This function performs an elementary sensitivity analysis for two models regarding marginal posterior distributions and posterior inferences.

`SensitivityAnalysis(Fit1, Fit2, Pred1, Pred2)`

Fit1

This argument accepts an object of class `demonoid`

,
`iterquad`

, `laplace`

, `pmc`

, or `vb`

.

Fit2

This argument accepts an object of class `demonoid`

,
`iterquad`

, `laplace`

, `pmc`

, or `vb`

.

Pred1

This argument accepts an object of class
`demonoid.ppc`

, `iterquad.ppc`

, `laplace.ppc`

,
`pmc.ppc`

, or `vb.ppc`

.

Pred2

This argument accepts an object of class
`demonoid.ppc`

, `iterquad.ppc`

, `laplace.ppc`

,
`pmc.ppc`

, or `vb.ppc`

.

This function returns a list with the following components:

This is a \(J \times 2\) matrix of \(J\) marginal posterior distributions. Column names are "p(Fit1 > Fit2)" and "var(Fit1) / var(Fit2)".

This is a \(N \times 2\) matrix of \(N\) posterior predictive distributions. Column names are "p(Pred1 > Pred2)" and "var(Pred1) / var(Pred2)".

Sensitivity analysis is concerned with the influence from changes to the inputs of a model on the output. Comparing differences resulting from different prior distributions is the most common application of sensitivity analysis, though results from different likelihoods may be compared as well. The outputs of interest are the marginal posterior distributions and posterior inferences.

There are many more methods of conducting a sensitivity analysis than
exist in the `SensitivityAnalysis`

function. For more
information, see Oakley and O'Hagan (2004). The `SIR`

function is useful for approximating changes in the posterior due to
small changes in prior distributions.

The `SensitivityAnalysis`

function compares marginal posterior
distributions and posterior predictive distributions. Specifically,
it calculates the probability that each distribution in `Fit1`

and `Pred1`

is greater than the associated distribution in
`Fit2`

and `Pred2`

, and returns a variance ratio of each
pair of distributions. If the probability is \(0.5\) that a
distribution is greater than another, or if the variance ratio is
\(1\), then no difference is found due to the inputs.

Additional comparisons and methods are currently outside the scope of
the `SensitivityAnalysis`

function. The `BayesFactor`

function may also be considered, as well as comparing posterior
predictive checks resulting from `summary.demonoid.ppc`

,
`summary.iterquad.ppc`

,
`summary.laplace.ppc`

, `summary.pmc.ppc`

, or
`summary.vb.ppc`

.

Regarding marginal posterior distributions, the
`SensitivityAnalysis`

function compares only distributions with
identical parameter names. For example, suppose a statistician
conducts a sensitivity analysis to study differences resulting from
two prior distributions: a normal distribution and a Student t
distribution. These distributions have two and three parameters,
respectively. The statistician has named the parameters `beta`

and `sigma`

for the normal distribution, while for the Student
t distribution, the parameters are named `beta`

, `sigma`

,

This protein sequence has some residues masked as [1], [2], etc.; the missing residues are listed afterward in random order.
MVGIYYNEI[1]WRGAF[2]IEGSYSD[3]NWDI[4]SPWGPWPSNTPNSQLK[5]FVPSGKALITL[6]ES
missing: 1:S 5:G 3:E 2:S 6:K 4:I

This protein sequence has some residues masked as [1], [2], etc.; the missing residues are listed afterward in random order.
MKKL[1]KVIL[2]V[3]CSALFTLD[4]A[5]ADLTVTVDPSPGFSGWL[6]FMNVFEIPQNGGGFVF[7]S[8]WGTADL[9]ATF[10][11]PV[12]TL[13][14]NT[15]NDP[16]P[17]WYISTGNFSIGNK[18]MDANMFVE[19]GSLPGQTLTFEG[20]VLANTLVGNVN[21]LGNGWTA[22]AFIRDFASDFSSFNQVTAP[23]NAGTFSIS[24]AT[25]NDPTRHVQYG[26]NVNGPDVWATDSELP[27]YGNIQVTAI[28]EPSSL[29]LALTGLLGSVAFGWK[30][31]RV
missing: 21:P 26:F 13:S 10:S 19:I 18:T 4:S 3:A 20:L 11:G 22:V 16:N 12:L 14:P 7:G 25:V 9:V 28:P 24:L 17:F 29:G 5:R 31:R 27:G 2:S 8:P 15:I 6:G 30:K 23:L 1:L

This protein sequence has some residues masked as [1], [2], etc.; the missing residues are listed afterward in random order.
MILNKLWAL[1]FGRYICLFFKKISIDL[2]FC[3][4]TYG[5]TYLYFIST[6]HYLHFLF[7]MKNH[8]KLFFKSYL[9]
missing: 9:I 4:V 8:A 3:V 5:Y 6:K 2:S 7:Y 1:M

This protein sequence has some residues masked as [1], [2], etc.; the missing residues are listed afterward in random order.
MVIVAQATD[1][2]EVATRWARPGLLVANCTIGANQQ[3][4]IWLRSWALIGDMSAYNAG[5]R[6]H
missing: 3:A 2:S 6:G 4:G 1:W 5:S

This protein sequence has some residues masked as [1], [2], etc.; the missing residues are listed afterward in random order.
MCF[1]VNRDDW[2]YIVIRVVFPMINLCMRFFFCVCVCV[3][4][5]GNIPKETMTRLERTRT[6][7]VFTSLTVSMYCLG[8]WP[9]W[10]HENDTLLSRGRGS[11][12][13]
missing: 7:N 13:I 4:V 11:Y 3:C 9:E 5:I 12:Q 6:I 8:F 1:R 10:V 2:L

and `nu`

. In this case, the `SensitivityAnalysis`

function
compares the marginal posterior distributions for `beta`

and
`sigma`

, though `nu`

is ignored because it is not in both
models. If the statistician does not want certain parameters compared,
then differing parameter names should be assigned.

Robust Bayesian analysis is a very similar topic, and often called simply Bayesian sensitivity analysis. In robust Bayesian analysis, the robustness of answers from a Bayesian analysis to uncertainty about the precise details of the analysis is studied. An answer is considered robust if it does not depend sensitively on the assumptions and inputs on which it is based. Robust Bayes methods acknowledge that it is sometimes very difficult to come up with precise distributions to be used as priors. Likewise the appropriate likelihood function that should be used for a particular problem may also be in doubt. In a robust Bayesian analysis, a standard Bayesian analysis is applied to all possible combinations of prior distributions and likelihood functions selected from classes of priors and likelihoods considered empirically plausible by the statistician.

Berger, J.O. (1984). "The Robust Bayesian Viewpoint (with discussion)". In J. B. Kadane, editor, Robustness of Bayesian Analyses, p. 63--144. North-Holland, Amsterdam.

Berger, J.O. (1985). "Statistical Decision Theory and Bayesian Analysis". Springer-Verlag, New York.

Berger, J.O. (1994). "An Overview of Robust Bayesian Analysis (with discussion)". Test, 3, p. 5--124.

Oakley, J. and O'Hagan, A. (2004). "Probabilistic Sensitivity Analysis
of Complex Models: a Bayesian Approach". *Journal of the Royal
Statistical Society, Series B*, 66, p. 751--769.

Weiss, R. (1995). "An Approach to Bayesian Sensitivity Analysis".
*Journal of the Royal Statistical Society, Series B*, 58,
p. 739--750.

`BayesFactor`

,
`IterativeQuadrature`

,
`LaplaceApproximation`

,
`LaplacesDemon`

,
`PMC`

,
`predict.demonoid`

,
`predict.iterquad`

,
`predict.laplace`

,
`predict.pmc`

,
`SIR`

,
`summary.demonoid.ppc`

,
`summary.iterquad.ppc`

,
`summary.laplace.ppc`

,
`summary.pmc.ppc`

, and
`VariationalBayes`

.

```
# NOT RUN {
#sa <- SensitivityAnalysis(Fit1, Fit2, Pred1, Pred2)
#sa
# }
```

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